There are many aspects to the value of a community having a local newspaper serving its community.

The financial health of these newspapers has been challenged in recent years with the loss of local retail advertising, the transition to digital news delivery, negative effects of recent newsprint tariffs, the announcement of huge newspaper postage increases (50 percent-plus) over the next five years, and the recent negative impact of COVID-19 on many community businesses that advertise in local papers.

One of the main things a newspaper does is represent the public in keeping a local open government. It does this by receiving information about activities and actions occurring at local government meetings, gathering information from open government records and publishing government notices. These three things are the foundation for open government and without any one of them, “openness” is compromised.

The loss of all those things can be devastating and often occurs when a newspaper closes. Up to this point in time, there has been no effective replacement of a community newspaper in print or online.

One of the impacts of losing a newspaper is an increase in the operational costs of local governments. I am going to reference one study on local governments following newspaper closures to illustrate the financial impact alone of such a loss, “Financing Dies in Darkness? The Impact of Newspaper Closures on Public Finance,” by Pengjie Gao, University of Notre Dame; Change Lee and Dermot Murphy, University of Illinois at Chicago, Feb. 12, 2019.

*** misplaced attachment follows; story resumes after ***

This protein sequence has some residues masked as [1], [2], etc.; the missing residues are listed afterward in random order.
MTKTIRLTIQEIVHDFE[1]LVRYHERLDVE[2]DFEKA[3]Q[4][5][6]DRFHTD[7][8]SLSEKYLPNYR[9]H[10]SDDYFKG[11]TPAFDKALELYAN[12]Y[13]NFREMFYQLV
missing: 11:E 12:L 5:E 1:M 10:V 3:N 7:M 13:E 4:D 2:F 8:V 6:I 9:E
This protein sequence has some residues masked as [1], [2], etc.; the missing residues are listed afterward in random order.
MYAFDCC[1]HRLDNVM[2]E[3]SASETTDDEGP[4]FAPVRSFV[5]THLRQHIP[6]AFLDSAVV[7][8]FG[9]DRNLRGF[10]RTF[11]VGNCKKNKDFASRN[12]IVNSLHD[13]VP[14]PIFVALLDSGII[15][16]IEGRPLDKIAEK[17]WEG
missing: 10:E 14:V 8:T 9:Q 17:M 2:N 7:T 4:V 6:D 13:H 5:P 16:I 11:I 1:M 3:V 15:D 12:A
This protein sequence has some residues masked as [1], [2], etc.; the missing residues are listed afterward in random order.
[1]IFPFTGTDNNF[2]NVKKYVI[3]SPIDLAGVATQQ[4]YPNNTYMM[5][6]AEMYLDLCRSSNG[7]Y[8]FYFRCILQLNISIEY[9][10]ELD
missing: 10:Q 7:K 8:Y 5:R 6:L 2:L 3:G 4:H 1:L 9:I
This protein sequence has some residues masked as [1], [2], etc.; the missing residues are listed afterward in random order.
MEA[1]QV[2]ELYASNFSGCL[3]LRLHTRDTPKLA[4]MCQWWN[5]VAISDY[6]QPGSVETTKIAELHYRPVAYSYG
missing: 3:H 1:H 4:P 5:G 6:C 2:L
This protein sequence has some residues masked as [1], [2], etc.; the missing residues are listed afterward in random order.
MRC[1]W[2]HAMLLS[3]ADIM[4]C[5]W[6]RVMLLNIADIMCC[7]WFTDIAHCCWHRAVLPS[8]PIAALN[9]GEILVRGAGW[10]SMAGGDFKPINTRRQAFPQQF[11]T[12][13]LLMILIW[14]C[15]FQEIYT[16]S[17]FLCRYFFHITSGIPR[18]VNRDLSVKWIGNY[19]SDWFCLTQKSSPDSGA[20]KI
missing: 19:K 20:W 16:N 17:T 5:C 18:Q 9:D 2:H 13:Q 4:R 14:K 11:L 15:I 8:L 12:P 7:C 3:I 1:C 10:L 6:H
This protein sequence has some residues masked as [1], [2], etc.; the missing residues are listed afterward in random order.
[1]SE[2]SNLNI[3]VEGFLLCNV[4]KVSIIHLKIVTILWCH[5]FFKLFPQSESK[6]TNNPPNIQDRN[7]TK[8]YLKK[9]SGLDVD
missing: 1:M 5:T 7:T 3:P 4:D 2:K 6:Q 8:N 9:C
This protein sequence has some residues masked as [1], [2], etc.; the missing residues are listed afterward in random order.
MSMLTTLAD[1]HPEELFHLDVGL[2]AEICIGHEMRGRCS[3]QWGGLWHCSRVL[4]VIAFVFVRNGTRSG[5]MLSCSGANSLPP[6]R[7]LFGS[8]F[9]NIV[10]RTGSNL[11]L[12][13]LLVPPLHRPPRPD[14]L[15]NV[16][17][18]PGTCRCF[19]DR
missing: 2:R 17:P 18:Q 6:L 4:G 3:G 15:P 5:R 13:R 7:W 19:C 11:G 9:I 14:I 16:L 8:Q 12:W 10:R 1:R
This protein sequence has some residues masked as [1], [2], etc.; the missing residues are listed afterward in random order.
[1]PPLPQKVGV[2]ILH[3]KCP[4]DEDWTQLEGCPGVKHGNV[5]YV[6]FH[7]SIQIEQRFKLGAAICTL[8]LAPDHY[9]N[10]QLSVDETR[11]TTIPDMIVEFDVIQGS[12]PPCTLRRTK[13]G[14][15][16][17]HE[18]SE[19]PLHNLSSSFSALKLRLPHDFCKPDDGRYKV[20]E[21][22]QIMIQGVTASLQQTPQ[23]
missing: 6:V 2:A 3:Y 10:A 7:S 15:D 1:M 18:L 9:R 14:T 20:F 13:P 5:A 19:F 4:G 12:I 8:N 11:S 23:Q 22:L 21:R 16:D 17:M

This particular study looked at increased costs to municipalities for borrowing bonds after a newspaper closure. This study looked at actual data from municipalities from across the United States over a period of several years where newspapers were closed.

The study examined the actual cost increase in a municipality during the three years after a newspaper closed. According to the study, “our main finding is that newspaper closures have a significantly adverse impact on municipal borrowing costs in the long run.”

Why does the public pay more when a newspaper closes? Simple. According to the study, first, “the increased government inefficiencies that result from the loss of a government watchdog,” and second, “increased informational frictions that result from lack of press coverage,” thus lenders charge more.

The study further found that “the number of government employees increased by approximately four per 1,000 residents, tax revenue per capita increased by $85, and the deficit per capita increased by about $53.”

Wow! This means taxes increased $340 per year for a household of four people. It is not theoretically what could happen. This is what actually has happened. In perspective, a $50 annual subscription to a community newspaper is an incredible value.

What about other media? Or social media sharing of information? The primary media which has dedicated local professional journalists providing coverage in rural areas are small newspapers.

Other media, including radio, can provide news coverage, but usually cover larger areas and thus cannot provide detailed or complete coverage of each government entity in the coverage area. Television news coverage in rural communities is usually limited to only the very top or sensational news stories that would be of interest to the entire region or state audience.

Sharing information via social media by citizens can be good or bad, but is not the same as a professional journalist who gets first-hand information witnessing a meeting, interviewing newsmakers, reviewing original documents and then editing material so it makes sense to the public. A large amount of information shared on social media is not complete, out of context, or simply not true.

Community newspapers are the most trusted source of local news — more than all other media combined. Trust is a huge issue.